Are you socialist or capitalist? Why Texas Rep. Roger Williams keeps asking
WASHINGTON — Eight of America’s most prominent bankers had been grilled for more than two hours at the House Financial Services Committee by the time Austin Rep. Roger Williams got his five-minute period to engage them.
The Republican, often ebullient, was solemn-faced.
He sized up the finance barons gathered on Capitol Hill that spring morning — the likes of JP Morgan Chase’s Jamie Dimon, Bank of America’s Brian Moynihan and Goldman Sachs’ David Solomon — and told them that they each must answer a straightforward question.
“Are you a socialist or are you a capitalist?” he said.
Dimon broke into a wide smile as some audience members tittered. One of Williams’ colleagues could be heard stifling a chuckle as she whispered about how the Texan had really asked a bunch of bankers if they were capitalists. All eight executives went down the line: “Capitalist.”
“It’s a shutout for the socialists,” Williams crowed.
That sort of exchange has played on repeat this year as the four-term congressman has developed the custom — albeit an obscure one — of asking almost every witness before the House Financial Services Committee to identify as either a capitalist or a socialist.
It’s a spin on the longstanding GOP tactic to label Democrats as socialists, an attack that Democrats reject, in part because it involves twisting the phrase beyond its actual meaning.
Williams said he’s simply doing his part in a high-stakes fight, drawing contrast to the Democrats in Congress and on the White House campaign trail he accuses of pursuing policies that would undermine the free market system and lead America to financial ruin.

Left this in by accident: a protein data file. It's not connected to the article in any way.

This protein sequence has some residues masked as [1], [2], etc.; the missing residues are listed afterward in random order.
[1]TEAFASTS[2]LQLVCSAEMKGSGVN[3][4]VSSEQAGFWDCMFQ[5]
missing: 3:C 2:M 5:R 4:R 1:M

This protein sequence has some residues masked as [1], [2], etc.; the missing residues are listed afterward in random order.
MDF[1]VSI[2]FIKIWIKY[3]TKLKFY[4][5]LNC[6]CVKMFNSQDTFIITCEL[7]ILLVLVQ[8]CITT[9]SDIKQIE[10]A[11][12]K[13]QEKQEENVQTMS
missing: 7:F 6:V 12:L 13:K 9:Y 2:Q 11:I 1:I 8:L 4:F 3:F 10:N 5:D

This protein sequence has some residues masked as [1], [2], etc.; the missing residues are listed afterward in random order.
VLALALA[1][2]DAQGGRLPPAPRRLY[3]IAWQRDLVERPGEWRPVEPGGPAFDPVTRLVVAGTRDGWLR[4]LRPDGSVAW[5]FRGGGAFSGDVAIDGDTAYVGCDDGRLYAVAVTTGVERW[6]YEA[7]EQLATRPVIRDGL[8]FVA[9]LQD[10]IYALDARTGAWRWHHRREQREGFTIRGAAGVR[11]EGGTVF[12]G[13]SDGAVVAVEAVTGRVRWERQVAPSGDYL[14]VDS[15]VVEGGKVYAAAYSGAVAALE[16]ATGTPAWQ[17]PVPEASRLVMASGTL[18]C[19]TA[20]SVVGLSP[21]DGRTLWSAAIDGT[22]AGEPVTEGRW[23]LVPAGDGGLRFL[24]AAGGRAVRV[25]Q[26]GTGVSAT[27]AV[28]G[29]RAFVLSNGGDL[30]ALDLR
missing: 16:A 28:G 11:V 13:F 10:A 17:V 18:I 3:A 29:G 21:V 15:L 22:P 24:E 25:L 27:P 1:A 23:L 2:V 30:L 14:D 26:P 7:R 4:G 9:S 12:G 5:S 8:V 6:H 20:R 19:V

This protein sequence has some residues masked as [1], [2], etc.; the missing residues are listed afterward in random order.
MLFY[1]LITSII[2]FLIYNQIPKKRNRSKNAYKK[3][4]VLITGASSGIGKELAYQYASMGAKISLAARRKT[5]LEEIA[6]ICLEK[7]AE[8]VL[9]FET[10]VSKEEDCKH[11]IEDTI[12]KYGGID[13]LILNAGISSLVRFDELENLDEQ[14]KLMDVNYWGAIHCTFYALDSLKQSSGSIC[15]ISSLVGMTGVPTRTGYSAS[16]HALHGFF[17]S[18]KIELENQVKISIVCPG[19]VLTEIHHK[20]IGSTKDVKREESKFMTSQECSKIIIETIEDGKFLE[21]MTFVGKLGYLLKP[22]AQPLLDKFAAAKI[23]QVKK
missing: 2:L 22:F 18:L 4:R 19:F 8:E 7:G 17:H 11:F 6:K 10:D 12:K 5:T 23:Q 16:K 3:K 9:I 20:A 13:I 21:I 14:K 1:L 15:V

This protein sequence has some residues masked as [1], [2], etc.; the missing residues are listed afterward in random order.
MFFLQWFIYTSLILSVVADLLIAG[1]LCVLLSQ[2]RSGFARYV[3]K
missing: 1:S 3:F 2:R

But the Texan’s habit, while a serious endeavor, often ends up being more humorous than hard-edged, injecting a bit of laughter into the tedious testimony that can fill half-empty hearing rooms.
Everyone from Facebook founder Mark Zuckerberg to Federal Reserve chairman Jerome Powell to witnesses far less well-known have so far faced the test. Only once has someone declined to identify as a capitalist, according to the lawmaker and his staff.
“It’s important to know,” Williams said in an interview with The Dallas Morning News. “I know what socialism looks like. I know what entrepreneurship and capitalism and risk and reward looks like. And we’re fighting that right now.”
The 70-year-old isn’t exactly known as a rabble-rouser on Capitol Hill.
The former Texas Christian University baseball star is the garrulous manager of the Republican team in the Congressional Baseball Game. Known for his impeccable suits and a gray shock of hair, he loves to talk about business — rendered as “bidness” in his Texas twang.
“I’m a car dealer for crying out loud,” he said, pointing to his decades-long career in the automobile business as proof of his capitalist bonafides.
But Williams’ mantra of questioning is, no doubt, a bit of protest.
While he’s been on the House finance committee since 2015, he only started making the query once Democrats took control of the House this year. He said that timing is no accident, particularly since that turnover marked when the panel gained three members of “The Squad.”
That’s the nickname that New York Rep. Alexandria Ocasio-Cortez gave to herself and three other progressive newcomers: Reps. Rashida Tlaib of Michigan, Ayanna Pressley of Massachusetts and Ilhan Omar of Minnesota. All but Omar are on the finance committee.
“They’ve expressed views that are very socialistic,” Williams argued.
Williams also pointed to the 2020 White House race, singling out the presidential campaign of Massachusetts Sen. Elizabeth Warren. He said Warren wants to impose steep taxes and “go after billionaires” and “give everybody free things that you can’t pay for.”